Essay on Alfred Hitchcock 's Film Psycho

1084 Words May 23rd, 2016 null Page
Alfred Hitchcock 's 1960 film Psycho saw audiences introduced to a shy, isolated, but derrannged character - Norman Bates. The uncomfortable combination of both sympathy and disgust is slowly revealed through Bates ' history and the events that change him during the movie. Using sound, camera angles, and reorganisation of the generic conventions of horror films, Hitchcock constructed Bates ' character in a way that kept the audience in suspense as to whether he was truly a monster or just a young man suffering mental-instability.
Norman Bates was originally written as a middle-aged, overweight, disconsolate man; a character screen audiences would recognise, but not embrace. Hitchcock "permenantly altered the face of the horror-film monster" (Freeland 2000, 161) not only by casting a skinny, fresh-faced Anthony Perkins whom audiences already knew as a young romantic lead, but by inviting audiences to feel sympathetic towards him. Audiences felt sorry for Bates because of his good looks, his deprived life, isolation from the world, and relationship with his destructive mother. To enahnce the boy next door look of Norman Bates, before filming began Hitchcock gave Anthony Perkins $100 to spend on clothes that would become his costume.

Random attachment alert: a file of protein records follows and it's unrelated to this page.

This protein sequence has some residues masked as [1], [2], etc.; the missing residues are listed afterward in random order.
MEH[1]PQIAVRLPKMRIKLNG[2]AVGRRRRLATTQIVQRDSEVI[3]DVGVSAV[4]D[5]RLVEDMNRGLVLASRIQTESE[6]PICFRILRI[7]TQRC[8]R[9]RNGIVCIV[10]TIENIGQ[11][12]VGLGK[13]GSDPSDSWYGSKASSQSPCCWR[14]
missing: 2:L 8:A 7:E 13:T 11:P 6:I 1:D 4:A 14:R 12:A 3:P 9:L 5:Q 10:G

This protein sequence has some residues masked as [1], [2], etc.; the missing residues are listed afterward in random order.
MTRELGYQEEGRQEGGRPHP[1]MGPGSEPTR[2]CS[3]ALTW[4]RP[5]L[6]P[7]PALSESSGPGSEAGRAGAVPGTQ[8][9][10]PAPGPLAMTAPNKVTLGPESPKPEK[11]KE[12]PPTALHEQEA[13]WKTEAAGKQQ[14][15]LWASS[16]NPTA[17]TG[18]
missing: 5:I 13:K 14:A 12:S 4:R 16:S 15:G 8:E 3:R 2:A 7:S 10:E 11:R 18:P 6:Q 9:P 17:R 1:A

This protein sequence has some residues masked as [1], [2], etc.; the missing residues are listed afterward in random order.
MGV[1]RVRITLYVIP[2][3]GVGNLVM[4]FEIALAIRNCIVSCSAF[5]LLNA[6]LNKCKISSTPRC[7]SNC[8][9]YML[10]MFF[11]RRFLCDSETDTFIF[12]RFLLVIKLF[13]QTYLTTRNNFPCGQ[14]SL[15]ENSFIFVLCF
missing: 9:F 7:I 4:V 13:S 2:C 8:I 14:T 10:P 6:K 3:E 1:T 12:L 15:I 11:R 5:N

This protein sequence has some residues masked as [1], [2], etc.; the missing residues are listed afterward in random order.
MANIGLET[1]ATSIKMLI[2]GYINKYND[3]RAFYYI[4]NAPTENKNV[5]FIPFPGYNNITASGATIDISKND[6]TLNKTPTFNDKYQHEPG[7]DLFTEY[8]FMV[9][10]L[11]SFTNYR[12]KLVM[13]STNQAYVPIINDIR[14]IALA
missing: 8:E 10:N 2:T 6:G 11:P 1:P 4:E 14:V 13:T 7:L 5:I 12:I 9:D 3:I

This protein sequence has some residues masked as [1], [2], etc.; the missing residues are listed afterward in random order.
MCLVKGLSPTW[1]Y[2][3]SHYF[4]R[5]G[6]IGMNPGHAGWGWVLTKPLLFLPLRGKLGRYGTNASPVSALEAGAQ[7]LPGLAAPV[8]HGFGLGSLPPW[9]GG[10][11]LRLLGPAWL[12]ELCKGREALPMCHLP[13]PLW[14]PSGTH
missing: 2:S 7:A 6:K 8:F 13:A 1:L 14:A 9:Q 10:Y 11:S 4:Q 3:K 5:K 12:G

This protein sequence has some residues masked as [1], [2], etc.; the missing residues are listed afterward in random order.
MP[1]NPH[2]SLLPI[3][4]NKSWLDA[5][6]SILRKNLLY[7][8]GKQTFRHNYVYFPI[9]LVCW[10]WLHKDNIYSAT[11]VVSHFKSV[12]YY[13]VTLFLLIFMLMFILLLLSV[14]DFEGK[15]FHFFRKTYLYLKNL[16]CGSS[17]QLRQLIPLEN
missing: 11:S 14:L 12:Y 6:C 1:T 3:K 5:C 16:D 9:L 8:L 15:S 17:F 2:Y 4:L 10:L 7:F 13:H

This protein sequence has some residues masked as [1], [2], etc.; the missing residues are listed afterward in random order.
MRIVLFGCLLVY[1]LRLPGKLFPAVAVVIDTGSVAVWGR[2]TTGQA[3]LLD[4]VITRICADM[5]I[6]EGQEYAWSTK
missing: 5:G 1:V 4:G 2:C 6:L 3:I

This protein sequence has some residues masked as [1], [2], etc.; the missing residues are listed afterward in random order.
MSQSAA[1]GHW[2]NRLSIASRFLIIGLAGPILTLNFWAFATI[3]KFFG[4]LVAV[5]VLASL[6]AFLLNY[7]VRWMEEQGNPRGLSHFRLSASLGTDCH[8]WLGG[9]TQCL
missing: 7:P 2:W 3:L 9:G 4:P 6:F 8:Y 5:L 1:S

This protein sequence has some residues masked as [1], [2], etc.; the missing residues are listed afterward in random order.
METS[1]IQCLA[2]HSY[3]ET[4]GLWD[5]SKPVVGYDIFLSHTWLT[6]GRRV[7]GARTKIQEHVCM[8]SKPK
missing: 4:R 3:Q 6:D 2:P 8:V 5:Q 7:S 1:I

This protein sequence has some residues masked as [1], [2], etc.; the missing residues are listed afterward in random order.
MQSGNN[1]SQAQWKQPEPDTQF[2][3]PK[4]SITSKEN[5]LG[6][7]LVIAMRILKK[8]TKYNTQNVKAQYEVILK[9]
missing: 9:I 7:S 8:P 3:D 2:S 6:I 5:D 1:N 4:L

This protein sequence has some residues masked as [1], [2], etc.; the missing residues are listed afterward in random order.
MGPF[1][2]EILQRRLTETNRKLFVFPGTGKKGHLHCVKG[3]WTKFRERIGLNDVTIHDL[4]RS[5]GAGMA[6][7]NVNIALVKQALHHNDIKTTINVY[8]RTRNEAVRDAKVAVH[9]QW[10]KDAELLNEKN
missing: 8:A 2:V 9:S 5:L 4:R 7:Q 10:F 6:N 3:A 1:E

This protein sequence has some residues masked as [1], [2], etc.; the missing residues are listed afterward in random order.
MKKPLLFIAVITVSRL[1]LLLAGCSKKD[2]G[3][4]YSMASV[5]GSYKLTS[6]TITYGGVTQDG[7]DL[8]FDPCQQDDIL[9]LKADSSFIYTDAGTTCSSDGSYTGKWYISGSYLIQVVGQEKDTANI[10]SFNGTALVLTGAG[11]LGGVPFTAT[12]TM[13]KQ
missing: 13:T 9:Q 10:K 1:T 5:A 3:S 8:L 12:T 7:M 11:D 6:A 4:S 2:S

The most chilling part of the film is not the violence or the haunted house but the character and psyche of Bates himself, whilst he technically is not a monster he "resembles the impure beings at the core of the concept of art-horror"…

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